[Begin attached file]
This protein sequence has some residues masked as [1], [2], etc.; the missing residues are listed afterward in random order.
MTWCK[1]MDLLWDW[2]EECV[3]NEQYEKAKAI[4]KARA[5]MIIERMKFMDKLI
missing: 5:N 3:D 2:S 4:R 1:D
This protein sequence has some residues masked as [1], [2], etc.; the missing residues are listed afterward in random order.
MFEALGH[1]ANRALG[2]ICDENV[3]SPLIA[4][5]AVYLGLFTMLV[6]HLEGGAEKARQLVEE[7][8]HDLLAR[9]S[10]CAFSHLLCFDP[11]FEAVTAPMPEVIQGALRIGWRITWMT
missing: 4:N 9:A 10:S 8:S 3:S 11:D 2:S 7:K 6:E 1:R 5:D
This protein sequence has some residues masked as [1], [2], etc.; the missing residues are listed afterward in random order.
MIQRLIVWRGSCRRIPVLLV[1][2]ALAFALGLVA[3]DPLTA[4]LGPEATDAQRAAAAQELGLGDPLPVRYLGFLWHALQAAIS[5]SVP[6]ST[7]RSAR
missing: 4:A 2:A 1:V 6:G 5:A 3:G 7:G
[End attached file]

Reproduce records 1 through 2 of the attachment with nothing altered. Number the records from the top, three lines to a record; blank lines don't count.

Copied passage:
This protein sequence has some residues masked as [1], [2], etc.; the missing residues are listed afterward in random order.
MTWCK[1]MDLLWDW[2]EECV[3]NEQYEKAKAI[4]KARA[5]MIIERMKFMDKLI
missing: 5:N 3:D 2:S 4:R 1:D
This protein sequence has some residues masked as [1], [2], etc.; the missing residues are listed afterward in random order.
MFEALGH[1]ANRALG[2]ICDENV[3]SPLIA[4][5]AVYLGLFTMLV[6]HLEGGAEKARQLVEE[7][8]HDLLAR[9]S[10]CAFSHLLCFDP[11]FEAVTAPMPEVIQGALRIGWRITWMT
missing: 4:N 9:A 10:S 8:S 3:S 11:D 2:S 7:K 6:E 1:R 5:D